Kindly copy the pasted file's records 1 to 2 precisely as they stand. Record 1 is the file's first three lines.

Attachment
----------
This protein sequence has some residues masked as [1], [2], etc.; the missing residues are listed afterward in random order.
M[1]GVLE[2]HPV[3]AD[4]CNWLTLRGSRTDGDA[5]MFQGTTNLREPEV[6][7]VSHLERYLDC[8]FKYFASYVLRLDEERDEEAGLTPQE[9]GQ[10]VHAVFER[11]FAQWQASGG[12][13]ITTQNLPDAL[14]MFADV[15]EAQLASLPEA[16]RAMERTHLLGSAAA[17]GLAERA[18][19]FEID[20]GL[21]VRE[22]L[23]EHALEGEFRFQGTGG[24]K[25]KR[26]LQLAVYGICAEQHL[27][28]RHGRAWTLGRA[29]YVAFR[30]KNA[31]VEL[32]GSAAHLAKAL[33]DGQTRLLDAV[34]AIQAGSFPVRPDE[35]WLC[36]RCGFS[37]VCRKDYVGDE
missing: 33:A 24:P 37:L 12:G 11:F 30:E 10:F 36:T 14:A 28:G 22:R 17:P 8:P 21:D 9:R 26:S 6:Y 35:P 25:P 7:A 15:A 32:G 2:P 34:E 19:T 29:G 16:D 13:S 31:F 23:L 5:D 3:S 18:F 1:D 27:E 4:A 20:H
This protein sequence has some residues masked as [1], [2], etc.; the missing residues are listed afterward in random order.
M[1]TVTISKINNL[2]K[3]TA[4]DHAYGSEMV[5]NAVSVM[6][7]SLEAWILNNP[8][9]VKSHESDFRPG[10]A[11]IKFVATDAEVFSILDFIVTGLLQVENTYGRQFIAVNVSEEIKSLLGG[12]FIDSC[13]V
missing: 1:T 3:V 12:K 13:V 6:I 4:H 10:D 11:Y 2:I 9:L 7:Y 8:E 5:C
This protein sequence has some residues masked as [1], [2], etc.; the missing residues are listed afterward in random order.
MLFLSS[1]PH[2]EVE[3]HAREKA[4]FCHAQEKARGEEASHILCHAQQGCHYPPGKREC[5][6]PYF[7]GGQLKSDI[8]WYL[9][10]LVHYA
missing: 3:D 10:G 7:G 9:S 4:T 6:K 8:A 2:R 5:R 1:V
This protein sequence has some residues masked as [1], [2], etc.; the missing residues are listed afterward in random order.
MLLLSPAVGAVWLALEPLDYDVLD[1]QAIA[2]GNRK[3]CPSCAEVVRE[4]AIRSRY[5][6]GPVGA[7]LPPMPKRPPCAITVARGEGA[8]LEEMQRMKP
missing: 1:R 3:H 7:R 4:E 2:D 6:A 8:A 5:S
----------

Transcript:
This protein sequence has some residues masked as [1], [2], etc.; the missing residues are listed afterward in random order.
M[1]GVLE[2]HPV[3]AD[4]CNWLTLRGSRTDGDA[5]MFQGTTNLREPEV[6][7]VSHLERYLDC[8]FKYFASYVLRLDEERDEEAGLTPQE[9]GQ[10]VHAVFER[11]FAQWQASGG[12][13]ITTQNLPDAL[14]MFADV[15]EAQLASLPEA[16]RAMERTHLLGSAAA[17]GLAERA[18][19]FEID[20]GL[21]VRE[22]L[23]EHALEGEFRFQGTGG[24]K[25]KR[26]LQLAVYGICAEQHL[27][28]RHGRAWTLGRA[29]YVAFR[30]KNA[31]VEL[32]GSAAHLAKAL[33]DGQTRLLDAV[34]AIQAGSFPVRPDE[35]WLC[36]RCGFS[37]VCRKDYVGDE
missing: 33:A 24:P 37:L 12:G 11:F 30:E 10:F 36:T 14:A 28:G 22:R 17:P 8:P 21:D 9:R 26:S 6:Y 35:P 25:P 7:A 15:A 32:G 2:P 34:E 19:T 29:G 16:D 13:S 31:F 23:L 5:D 3:S 18:F 1:D 27:E 4:A 20:H
This protein sequence has some residues masked as [1], [2], etc.; the missing residues are listed afterward in random order.
M[1]TVTISKINNL[2]K[3]TA[4]DHAYGSEMV[5]NAVSVM[6][7]SLEAWILNNP[8][9]VKSHESDFRPG[10]A[11]IKFVATDAEVFSILDFIVTGLLQVENTYGRQFIAVNVSEEIKSLLGG[12]FIDSC[13]V
missing: 1:T 3:V 12:K 13:V 6:I 4:H 10:D 11:Y 2:I 9:L 7:Y 8:E 5:C